Asia’s two largest countries, India and China, are aspiring to become world leaders, but experts agree, both will have to learn how to get along, not only for their own growth, but for the prosperity of the continent.
A shortage of fuel in Russia is hurting millions beyond its borders in Central Asia, where former satellite states still rely almost completely on Moscow’s gas supplies — and its decisions to tighten the taps from one day to the next.
The past week has been filled with announcements and speculations on how Osama bin Laden was killed and on Washington’s source of intelligence. After any operation of this sort, the world is filled with speculation on sources and methods by people who don’t know, and silence or dissembling by those who do.
WARSAW — President Barack Obama, set to visit Warsaw this month, will announce the details of a permanent move of U.S. Air Force F-16 fighter jets to Poland from the Aviano Air Base in Italy, the Polish press reports today. If the plan becomes reality, the move will irk Russia and may become a serious test of the quality of the reset in relations between Washington and Moscow, as well as those between Moscow and Warsaw.
Russia and Georgia have hardly been on speaking terms since they fought a short war in August 2008 that cost Georgia a fifth of its territory.
The fastest way to appreciate just how far Poland has advanced in the last two decades is to make a quick trip to neighbouring Ukraine. The visual evidence is overwhelming.
WASHINGTON — The United States and Romania announced an agreement on Tuesday on the location for basing American antimissile interceptors in Romania as part of a program designed to link Washington and its NATO allies against an Iranian threat. The agreement immediately drew complaints from Russian officials.
Indian Prime Minister Manmohan Singh’s Apr 15-16 revisit to Kazakhstan noted an critical step brazen in India’s ties with a rising Central Asian nation. Relations between a dual countries have gained movement given Jan 2009, when Kazakh President Nursultan Nazarbayev was a arch guest during India’s Republic Day celebrations.
The United States told the Iraqi government last week that if it wants U.S. troops to remain in Iraq beyond the deadline of Dec. 31, 2011, as stipulated by the current Status of Forces Agreement between Washington and Baghdad, it would have to inform the United States quickly. Unless a new agreement is reached soon, the United States will be unable to remain. The implication in the U.S. position is that a complex planning process must be initiated to leave troops there and delays will not allow that process to take place.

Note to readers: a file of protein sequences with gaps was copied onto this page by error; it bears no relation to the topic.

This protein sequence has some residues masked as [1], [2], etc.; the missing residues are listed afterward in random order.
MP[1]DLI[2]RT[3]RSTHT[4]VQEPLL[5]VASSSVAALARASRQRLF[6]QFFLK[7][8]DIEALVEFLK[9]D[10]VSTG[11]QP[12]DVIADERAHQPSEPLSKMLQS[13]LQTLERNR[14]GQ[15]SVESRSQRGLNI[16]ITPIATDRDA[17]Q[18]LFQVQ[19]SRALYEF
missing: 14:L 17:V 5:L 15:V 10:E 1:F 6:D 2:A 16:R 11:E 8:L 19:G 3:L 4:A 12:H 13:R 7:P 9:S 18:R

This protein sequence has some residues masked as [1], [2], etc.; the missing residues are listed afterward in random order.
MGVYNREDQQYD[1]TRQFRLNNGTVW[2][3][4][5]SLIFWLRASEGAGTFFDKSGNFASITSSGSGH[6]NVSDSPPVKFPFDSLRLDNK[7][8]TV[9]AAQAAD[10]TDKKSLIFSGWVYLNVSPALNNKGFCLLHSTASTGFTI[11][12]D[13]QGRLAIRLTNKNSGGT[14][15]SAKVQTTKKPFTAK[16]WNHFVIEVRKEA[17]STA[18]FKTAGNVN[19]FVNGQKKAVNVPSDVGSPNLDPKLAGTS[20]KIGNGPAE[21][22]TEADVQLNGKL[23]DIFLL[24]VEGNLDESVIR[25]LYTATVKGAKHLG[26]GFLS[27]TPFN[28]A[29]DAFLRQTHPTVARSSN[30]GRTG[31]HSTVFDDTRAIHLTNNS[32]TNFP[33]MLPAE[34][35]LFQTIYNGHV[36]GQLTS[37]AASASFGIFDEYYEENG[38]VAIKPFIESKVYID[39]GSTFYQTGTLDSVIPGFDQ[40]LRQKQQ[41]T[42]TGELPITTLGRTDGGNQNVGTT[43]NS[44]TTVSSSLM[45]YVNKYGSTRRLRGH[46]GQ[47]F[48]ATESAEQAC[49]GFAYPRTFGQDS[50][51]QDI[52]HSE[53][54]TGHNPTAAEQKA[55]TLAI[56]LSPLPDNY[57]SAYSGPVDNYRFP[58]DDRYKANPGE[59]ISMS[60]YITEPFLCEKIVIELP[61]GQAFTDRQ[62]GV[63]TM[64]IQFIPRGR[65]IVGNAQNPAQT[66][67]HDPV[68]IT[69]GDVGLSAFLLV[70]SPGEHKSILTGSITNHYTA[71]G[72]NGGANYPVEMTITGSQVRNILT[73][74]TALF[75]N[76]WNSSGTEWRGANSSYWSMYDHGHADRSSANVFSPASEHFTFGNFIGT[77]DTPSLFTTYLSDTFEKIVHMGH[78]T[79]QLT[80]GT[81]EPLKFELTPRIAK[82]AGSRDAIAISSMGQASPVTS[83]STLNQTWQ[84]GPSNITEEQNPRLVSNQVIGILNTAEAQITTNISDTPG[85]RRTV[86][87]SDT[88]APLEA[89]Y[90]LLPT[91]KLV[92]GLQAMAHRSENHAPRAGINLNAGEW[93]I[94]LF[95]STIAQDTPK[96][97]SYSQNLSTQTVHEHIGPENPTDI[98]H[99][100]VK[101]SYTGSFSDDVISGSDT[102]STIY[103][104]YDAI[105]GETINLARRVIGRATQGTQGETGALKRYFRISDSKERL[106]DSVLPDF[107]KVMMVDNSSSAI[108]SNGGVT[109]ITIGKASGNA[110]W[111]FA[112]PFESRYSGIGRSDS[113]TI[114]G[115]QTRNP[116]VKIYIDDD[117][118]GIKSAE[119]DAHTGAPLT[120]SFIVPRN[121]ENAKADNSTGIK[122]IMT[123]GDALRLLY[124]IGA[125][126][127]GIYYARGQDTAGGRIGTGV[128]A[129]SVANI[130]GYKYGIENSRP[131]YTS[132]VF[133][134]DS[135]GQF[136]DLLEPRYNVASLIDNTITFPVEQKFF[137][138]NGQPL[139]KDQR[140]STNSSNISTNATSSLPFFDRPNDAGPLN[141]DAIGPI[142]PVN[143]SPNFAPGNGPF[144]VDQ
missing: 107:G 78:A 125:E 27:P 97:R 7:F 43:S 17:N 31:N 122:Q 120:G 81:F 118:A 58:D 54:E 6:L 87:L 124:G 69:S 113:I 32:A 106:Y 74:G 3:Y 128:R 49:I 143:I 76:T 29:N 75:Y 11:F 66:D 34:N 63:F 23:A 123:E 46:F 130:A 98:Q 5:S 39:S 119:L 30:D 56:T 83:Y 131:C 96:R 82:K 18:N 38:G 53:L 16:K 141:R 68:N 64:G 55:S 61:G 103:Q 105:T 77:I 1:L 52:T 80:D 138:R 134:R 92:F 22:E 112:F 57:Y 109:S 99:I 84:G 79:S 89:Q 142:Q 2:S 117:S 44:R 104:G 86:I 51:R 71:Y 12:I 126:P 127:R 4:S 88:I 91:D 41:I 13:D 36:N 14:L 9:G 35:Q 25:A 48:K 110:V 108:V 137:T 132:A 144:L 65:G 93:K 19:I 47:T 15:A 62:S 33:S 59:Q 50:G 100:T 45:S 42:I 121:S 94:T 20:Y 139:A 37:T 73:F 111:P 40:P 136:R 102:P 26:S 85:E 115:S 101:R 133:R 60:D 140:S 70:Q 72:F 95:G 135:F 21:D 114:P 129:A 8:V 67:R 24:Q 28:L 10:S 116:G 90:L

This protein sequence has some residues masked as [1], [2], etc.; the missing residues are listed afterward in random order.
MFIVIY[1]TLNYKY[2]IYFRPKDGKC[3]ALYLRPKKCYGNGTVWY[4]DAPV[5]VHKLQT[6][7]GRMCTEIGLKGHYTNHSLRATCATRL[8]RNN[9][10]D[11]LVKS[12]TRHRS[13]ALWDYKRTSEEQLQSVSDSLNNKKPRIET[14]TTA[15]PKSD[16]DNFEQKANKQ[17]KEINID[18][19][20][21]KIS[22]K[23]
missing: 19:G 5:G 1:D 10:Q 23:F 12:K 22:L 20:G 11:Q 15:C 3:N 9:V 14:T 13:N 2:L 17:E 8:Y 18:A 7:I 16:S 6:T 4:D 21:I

Since the Arab Spring dawned,Turkey’s potential value as an inspiration for and facilitator of reform in the Middle East and North Africa has been a heated topic of discussion. Critics have been concerned that this debate would both work against Turkey’s EU integration by distracting intellectual and political attention and complicate domestic political dynamics through overemphasis on Turkey’s Muslim identity — in essence making Turkey more Middle Eastern rather than spreading reform and open society.
A 14-year effort to negotiate an international treaty banning the production of nuclear weapons fuel is getting nowhere. Under the terms of the United Nations’ Conference on Disarmament, all 65 participants must agree. Pakistan, which is racing to develop the world’s fifth largest arsenal, is refusing to let the talks move forward.
The Russian energy moves in natural gas and oil as they are being developed since late 2010, indicate a shift in priorities, namely more reliance on exports in the dynamic Asian markets and at the same time acceleration of the ongoing collaboration schemes with Western producers and traders.
Analyst Reva Bhalla discusses the strategic implications of Osama bin Laden’s death on U.S. foreign policy.
During the last seven years two expansions of the European Union took place, as a result of which a number of its member states nearly doubled – from 15 to 27. From geographical point of view the newcomers can be divided into the following groups: Baltic (Estonia, Latvia, Lithuania), Central European or Vyshegrad (Czech Republic, Hungary, Poland, Slovakia), Balkan (Bulgaria, Romania, Slovenia) and Mediterranean (Cyprus, Malta).
The occupied Georgian territories of South Ossetia and Abkhazia in the wake of war with Russia in August 2008 should not be considered as a "frozen conflict," Giorgi Baramidze, vice-prime minister of Georgia responsible for European and Euro-Atlantic integration.